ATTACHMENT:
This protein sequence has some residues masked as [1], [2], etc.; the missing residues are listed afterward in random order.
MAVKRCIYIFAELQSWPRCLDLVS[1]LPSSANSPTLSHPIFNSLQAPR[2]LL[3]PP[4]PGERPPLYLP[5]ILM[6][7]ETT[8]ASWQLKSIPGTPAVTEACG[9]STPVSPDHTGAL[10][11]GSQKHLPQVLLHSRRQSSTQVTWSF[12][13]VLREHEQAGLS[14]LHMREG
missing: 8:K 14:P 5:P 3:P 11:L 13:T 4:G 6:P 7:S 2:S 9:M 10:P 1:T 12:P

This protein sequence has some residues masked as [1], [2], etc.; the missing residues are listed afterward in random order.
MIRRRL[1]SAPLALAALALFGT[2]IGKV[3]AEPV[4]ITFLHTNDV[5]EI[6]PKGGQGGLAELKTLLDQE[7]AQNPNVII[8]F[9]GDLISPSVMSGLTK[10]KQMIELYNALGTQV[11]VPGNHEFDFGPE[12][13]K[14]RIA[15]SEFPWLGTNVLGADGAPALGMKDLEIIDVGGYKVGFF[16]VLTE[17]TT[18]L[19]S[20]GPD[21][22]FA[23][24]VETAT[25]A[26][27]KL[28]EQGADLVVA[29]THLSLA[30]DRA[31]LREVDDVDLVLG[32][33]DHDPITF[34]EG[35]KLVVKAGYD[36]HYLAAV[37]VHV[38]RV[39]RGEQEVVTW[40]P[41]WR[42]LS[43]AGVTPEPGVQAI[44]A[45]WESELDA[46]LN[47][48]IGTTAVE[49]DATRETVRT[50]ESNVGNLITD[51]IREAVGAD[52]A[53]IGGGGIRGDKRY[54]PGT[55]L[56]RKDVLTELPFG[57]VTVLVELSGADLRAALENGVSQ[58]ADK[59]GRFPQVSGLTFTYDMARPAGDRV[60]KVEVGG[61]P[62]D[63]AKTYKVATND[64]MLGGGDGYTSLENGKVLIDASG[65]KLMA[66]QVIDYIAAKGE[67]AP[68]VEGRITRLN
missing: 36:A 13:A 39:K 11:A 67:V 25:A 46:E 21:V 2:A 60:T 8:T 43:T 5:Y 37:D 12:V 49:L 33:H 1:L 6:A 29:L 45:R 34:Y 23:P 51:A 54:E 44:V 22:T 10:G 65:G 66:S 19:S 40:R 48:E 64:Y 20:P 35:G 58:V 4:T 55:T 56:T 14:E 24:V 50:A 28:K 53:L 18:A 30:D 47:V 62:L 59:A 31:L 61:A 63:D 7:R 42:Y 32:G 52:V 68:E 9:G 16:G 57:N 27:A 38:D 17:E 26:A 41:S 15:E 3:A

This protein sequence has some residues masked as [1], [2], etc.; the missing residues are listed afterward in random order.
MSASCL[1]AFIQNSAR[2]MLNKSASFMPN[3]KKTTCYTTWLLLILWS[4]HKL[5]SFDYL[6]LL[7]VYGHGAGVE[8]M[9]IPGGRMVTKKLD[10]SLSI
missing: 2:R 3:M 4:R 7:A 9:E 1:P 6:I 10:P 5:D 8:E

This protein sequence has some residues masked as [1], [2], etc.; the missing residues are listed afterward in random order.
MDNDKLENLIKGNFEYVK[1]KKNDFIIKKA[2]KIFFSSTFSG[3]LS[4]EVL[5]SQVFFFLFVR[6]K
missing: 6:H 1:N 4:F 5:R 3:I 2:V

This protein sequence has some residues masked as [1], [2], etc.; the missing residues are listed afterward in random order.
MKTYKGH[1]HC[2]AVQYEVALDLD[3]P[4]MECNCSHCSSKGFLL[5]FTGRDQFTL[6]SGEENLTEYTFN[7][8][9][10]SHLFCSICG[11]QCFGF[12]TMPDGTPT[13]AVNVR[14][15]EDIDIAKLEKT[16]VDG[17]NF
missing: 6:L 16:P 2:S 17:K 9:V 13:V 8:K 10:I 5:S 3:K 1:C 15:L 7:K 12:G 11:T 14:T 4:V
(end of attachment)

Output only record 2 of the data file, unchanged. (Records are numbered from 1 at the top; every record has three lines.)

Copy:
This protein sequence has some residues masked as [1], [2], etc.; the missing residues are listed afterward in random order.
MIRRRL[1]SAPLALAALALFGT[2]IGKV[3]AEPV[4]ITFLHTNDV[5]EI[6]PKGGQGGLAELKTLLDQE[7]AQNPNVII[8]F[9]GDLISPSVMSGLTK[10]KQMIELYNALGTQV[11]VPGNHEFDFGPE[12][13]K[14]RIA[15]SEFPWLGTNVLGADGAPALGMKDLEIIDVGGYKVGFF[16]VLTE[17]TT[18]L[19]S[20]GPD[21][22]FA[23][24]VETAT[25]A[26][27]KL[28]EQGADLVVA[29]THLSLA[30]DRA[31]LREVDDVDLVLG[32][33]DHDPITF[34]EG[35]KLVVKAGYD[36]HYLAAV[37]VHV[38]RV[39]RGEQEVVTW[40]P[41]WR[42]LS[43]AGVTPEPGVQAI[44]A[45]WESELDA[46]LN[47][48]IGTTAVE[49]DATRETVRT[50]ESNVGNLITD[51]IREAVGAD[52]A[53]IGGGGIRGDKRY[54]PGT[55]L[56]RKDVLTELPFG[57]VTVLVELSGADLRAALENGVSQ[58]ADK[59]GRFPQVSGLTFTYDMARPAGDRV[60]KVEVGG[61]P[62]D[63]AKTYKVATND[64]MLGGGDGYTSLENGKVLIDASG[65]KLMA[66]QVIDYIAAKGE[67]AP[68]VEGRITRLN
missing: 36:A 13:A 39:K 11:A 67:V 25:A 46:E 21:V 2:A 60:T 8:T 43:T 5:Y 37:D 12:V 49:L 33:H 1:L 6:A 29:L 45:R 34:Y 23:P 51:A 54:E 44:V 22:T 10:G 65:G 66:S 19:S 40:R 48:E 64:Y 20:P 35:G 58:V 4:T 55:T 56:T 14:E 24:V 50:A 28:K 53:L 18:A 30:D 47:V 62:L 59:A 31:L 61:A 63:D 7:R 42:Y 32:G 52:V 68:E 9:G 16:G 57:N 27:A 38:D 17:E 26:A 41:S 15:E 3:A